The Cursebusters, having done the bulk of their winter's work -- almost all before winter began officially -- are waiting for the Evil Empire to drop the other shoe, or two.
Until the Yankees get or do not get Randy Johnson in a trade and until they sign or do not sign Carlos Beltran as a free agent, the Boston Red Sox will not know how difficult their task will be in repeating as American League champions next season. But they know they will approach the task with a reconstituted starting pitching rotation and a different shortstop, but with the same old catcher, thanks to the creativity of the people who negotiated his contract.
The Red Sox have been busy this off-season, so busy that General Manager Theo Epstein had to cross the street at Fenway Park on Thursday and do some last-minute holiday shopping at a souvenir and memorabilia shop. The gifts he purchased were for others. He had already purchased gifts for himself -- Jason Varitek, Edgar Renteria, David Wells, Matt Clement, Wade Miller and Matt Mantei.
Those gifts obviously cost more than the items he bought across the street, and their purpose carries far weightier significance. With Curt Schilling, Manny Ramirez, David Ortiz and others, the Red Sox will be expected to foil the Yankees once again, if not during the 162-game regular-season schedule then during the seven-game American League Championship Series.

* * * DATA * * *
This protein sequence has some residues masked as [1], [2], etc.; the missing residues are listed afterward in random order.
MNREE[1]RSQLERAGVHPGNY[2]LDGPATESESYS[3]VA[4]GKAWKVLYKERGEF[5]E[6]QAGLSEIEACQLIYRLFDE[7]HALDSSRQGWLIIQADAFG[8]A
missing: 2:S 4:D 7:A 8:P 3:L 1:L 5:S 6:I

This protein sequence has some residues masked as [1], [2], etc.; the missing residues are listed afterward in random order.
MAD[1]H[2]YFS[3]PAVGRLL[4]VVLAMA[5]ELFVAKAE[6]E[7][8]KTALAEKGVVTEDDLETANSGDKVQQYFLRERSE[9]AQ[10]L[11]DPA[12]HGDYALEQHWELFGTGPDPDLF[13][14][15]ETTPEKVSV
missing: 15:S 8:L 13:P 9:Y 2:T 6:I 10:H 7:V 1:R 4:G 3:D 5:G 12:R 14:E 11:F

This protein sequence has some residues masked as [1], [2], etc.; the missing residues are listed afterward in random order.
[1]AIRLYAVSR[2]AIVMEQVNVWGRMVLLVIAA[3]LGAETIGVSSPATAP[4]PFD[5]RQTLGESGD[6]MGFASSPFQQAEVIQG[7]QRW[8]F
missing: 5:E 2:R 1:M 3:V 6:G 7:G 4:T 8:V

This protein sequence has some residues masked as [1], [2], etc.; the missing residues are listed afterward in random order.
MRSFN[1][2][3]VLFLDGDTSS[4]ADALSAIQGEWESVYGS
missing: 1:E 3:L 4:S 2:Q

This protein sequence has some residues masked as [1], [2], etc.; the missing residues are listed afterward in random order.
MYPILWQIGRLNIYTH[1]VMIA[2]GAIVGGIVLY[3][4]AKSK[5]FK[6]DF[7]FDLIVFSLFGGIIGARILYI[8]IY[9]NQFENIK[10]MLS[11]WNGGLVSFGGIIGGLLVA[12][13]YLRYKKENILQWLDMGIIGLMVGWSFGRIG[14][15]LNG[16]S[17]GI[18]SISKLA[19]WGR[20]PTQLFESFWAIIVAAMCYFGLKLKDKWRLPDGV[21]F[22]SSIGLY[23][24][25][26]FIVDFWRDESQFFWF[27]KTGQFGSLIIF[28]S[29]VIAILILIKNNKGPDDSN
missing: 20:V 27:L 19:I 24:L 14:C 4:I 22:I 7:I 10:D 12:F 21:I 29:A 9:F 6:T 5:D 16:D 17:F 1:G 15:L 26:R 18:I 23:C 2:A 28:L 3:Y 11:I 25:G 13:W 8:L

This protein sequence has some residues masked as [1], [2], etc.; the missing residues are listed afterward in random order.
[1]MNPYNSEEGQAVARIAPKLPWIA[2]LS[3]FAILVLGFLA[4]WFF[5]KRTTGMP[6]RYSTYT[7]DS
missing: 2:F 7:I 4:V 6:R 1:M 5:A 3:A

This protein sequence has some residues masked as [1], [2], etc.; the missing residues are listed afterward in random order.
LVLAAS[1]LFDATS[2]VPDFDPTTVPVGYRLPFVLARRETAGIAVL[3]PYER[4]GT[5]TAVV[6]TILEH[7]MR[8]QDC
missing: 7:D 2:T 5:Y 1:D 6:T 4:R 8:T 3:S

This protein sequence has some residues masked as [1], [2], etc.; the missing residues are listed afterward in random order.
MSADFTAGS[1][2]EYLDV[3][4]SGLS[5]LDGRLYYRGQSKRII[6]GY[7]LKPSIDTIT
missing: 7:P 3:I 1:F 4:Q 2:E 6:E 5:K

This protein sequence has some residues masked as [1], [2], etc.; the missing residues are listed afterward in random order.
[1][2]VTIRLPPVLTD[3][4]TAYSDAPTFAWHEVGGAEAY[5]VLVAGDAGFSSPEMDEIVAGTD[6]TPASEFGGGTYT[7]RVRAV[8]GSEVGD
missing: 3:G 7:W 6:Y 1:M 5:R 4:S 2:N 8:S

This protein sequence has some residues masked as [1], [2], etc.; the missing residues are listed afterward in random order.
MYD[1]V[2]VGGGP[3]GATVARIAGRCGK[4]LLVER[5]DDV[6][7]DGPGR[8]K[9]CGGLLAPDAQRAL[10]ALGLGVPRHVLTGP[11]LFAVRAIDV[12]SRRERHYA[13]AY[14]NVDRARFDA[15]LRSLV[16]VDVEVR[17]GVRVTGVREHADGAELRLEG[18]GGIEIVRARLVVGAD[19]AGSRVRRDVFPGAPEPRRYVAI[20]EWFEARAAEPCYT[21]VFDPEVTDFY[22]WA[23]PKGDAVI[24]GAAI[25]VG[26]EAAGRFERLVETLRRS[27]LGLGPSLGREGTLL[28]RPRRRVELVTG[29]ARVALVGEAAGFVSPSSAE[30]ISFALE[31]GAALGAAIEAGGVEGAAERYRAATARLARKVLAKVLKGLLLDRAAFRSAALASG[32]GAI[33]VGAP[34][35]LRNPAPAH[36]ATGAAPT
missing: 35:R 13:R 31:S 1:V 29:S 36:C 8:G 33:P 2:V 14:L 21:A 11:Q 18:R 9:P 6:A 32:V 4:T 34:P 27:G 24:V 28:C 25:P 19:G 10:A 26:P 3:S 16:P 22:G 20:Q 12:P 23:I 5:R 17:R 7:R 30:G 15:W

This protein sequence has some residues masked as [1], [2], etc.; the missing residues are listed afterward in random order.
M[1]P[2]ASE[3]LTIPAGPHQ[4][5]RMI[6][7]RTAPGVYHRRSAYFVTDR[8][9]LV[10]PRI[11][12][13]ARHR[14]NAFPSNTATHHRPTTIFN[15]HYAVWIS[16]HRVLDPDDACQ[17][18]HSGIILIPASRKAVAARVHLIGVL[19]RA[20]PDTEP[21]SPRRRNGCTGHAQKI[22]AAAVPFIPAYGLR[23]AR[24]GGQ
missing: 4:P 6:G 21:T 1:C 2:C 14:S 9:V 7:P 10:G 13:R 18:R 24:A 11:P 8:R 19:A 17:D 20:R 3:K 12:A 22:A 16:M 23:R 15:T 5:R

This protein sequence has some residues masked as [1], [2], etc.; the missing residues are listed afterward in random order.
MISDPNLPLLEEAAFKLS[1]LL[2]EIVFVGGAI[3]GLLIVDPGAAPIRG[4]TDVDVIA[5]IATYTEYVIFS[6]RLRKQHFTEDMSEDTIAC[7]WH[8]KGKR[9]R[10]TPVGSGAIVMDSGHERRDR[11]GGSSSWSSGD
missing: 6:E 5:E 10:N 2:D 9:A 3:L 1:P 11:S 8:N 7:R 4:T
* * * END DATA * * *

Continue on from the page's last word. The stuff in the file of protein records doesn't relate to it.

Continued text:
By necessity and design, Epstein has made a series of moves the past two months that have reshaped the team that secured the first World Series championship for Boston in 86 years.
The Red Sox began the off-season with 15 free agents, nine of whom were on the World Series team. Not all were integral to the team's success, nor were all integral to the team's chances of future success. But one man on the list was a priority, and Friday the Red Sox announced an agreement with that man, catcher Jason Varitek, who was also made the team's first captain since Jim Rice.
The negotiations had been difficult, particularly over Varitek's desire for a no-trade clause. His demand created a problem for the Red Sox. Several players, most notably Ramirez, have most-favored nation clauses in their contracts, meaning that if another player receives a favorable clause, a no-trade for example, they get it, too.
The Red Sox did not want to give Varitek a no-trade clause because they did not want to trigger the clause for the others, especially Ramirez, whom they owe US$77 million in salary the next four seasons. But as necessity is the mother of invention, the Red Sox and Varitek's agent, Scott Boras, invented a new policy for the club.
If a player has been with the Red Sox for eight consecutive years, he has the right to veto a trade. Next season will be Varitek's eighth straight with the Red Sox. He will then, after one year of his four-year contract, be protected from a trade.
Ramirez has been with the Red Sox for four years. He has four more years on his contract, meaning that when he has eight consecutive years, his contract will be up and he will be a free agent.
Clever fellows, these Red Sox. They have not stopped winning since they closed out the postseason with eight consecutive victories. Or have they?
Was Pedro Martinez's departure a victory or a defeat? Some critics of Martinez, 33, believe the Red Sox will benefit from his absence. That is not the prevailing view, though. When the Red Sox were faced with losing him to the Mets, Larry Lucchino, the club president, called Fernando Cuza, Martinez's agent, several times and said, "What do we have to do to get back in?"